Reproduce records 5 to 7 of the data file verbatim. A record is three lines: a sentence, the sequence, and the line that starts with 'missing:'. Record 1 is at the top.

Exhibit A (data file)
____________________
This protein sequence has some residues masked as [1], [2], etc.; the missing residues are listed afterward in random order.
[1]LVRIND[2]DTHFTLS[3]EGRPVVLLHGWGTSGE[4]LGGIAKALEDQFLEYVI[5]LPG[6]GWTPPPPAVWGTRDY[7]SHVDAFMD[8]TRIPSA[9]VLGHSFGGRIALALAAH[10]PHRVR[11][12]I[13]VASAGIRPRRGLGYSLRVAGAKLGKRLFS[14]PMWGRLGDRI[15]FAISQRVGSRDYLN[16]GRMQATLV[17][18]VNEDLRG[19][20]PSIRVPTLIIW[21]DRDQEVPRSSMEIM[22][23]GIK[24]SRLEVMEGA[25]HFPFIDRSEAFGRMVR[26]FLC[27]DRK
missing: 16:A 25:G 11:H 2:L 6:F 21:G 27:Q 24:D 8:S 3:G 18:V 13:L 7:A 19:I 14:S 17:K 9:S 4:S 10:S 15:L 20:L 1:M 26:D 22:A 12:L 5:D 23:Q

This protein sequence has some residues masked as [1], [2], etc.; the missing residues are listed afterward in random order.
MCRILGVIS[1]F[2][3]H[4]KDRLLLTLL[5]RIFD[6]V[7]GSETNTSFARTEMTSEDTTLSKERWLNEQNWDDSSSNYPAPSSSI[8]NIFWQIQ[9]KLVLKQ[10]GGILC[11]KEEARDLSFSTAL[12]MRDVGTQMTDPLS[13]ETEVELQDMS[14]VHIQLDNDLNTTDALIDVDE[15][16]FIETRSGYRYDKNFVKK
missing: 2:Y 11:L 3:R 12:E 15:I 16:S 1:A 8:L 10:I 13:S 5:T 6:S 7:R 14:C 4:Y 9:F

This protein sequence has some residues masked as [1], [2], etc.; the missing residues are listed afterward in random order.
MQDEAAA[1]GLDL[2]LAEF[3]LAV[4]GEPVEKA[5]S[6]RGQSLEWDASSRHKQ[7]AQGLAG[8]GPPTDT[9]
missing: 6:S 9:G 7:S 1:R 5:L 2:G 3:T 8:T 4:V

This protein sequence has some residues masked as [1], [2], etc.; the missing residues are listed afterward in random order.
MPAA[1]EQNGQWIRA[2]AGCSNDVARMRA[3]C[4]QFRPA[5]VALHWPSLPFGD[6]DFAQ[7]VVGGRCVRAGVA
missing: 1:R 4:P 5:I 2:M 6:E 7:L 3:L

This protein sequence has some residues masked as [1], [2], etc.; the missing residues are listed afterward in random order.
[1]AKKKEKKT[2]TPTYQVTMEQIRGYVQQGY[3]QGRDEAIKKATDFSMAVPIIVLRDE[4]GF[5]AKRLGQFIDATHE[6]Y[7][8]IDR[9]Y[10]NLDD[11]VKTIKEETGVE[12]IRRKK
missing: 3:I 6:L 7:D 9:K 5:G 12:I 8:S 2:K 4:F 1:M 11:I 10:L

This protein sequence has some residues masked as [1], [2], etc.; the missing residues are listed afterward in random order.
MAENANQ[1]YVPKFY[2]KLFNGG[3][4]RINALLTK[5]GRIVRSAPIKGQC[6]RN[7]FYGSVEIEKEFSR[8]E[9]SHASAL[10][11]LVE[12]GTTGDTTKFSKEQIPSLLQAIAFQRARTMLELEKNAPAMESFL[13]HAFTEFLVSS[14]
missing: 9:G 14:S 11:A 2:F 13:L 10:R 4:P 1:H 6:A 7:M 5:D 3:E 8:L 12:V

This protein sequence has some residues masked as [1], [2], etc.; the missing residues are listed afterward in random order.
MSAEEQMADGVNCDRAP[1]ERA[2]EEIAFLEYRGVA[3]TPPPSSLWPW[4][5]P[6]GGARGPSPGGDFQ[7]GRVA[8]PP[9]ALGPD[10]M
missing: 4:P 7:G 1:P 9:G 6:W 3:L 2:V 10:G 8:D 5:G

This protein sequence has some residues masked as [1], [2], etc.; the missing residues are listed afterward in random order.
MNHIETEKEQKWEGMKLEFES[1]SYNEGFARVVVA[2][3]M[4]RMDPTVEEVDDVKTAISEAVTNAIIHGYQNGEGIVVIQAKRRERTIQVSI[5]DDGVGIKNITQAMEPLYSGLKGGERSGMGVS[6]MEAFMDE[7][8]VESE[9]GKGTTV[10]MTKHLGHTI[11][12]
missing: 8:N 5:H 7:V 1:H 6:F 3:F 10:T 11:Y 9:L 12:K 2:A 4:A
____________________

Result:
This protein sequence has some residues masked as [1], [2], etc.; the missing residues are listed afterward in random order.
[1]AKKKEKKT[2]TPTYQVTMEQIRGYVQQGY[3]QGRDEAIKKATDFSMAVPIIVLRDE[4]GF[5]AKRLGQFIDATHE[6]Y[7][8]IDR[9]Y[10]NLDD[11]VKTIKEETGVE[12]IRRKK
missing: 3:I 6:L 7:D 9:K 5:G 12:I 8:S 2:K 4:F 1:M 11:I 10:L

This protein sequence has some residues masked as [1], [2], etc.; the missing residues are listed afterward in random order.
MAENANQ[1]YVPKFY[2]KLFNGG[3][4]RINALLTK[5]GRIVRSAPIKGQC[6]RN[7]FYGSVEIEKEFSR[8]E[9]SHASAL[10][11]LVE[12]GTTGDTTKFSKEQIPSLLQAIAFQRARTMLELEKNAPAMESFL[13]HAFTEFLVSS[14]
missing: 9:G 14:S 11:A 2:F 13:L 10:R 4:P 1:H 6:A 7:M 5:D 3:E 8:L 12:V

This protein sequence has some residues masked as [1], [2], etc.; the missing residues are listed afterward in random order.
MSAEEQMADGVNCDRAP[1]ERA[2]EEIAFLEYRGVA[3]TPPPSSLWPW[4][5]P[6]GGARGPSPGGDFQ[7]GRVA[8]PP[9]ALGPD[10]M
missing: 4:P 7:G 1:P 9:G 6:W 3:L 2:V 10:G 8:D 5:G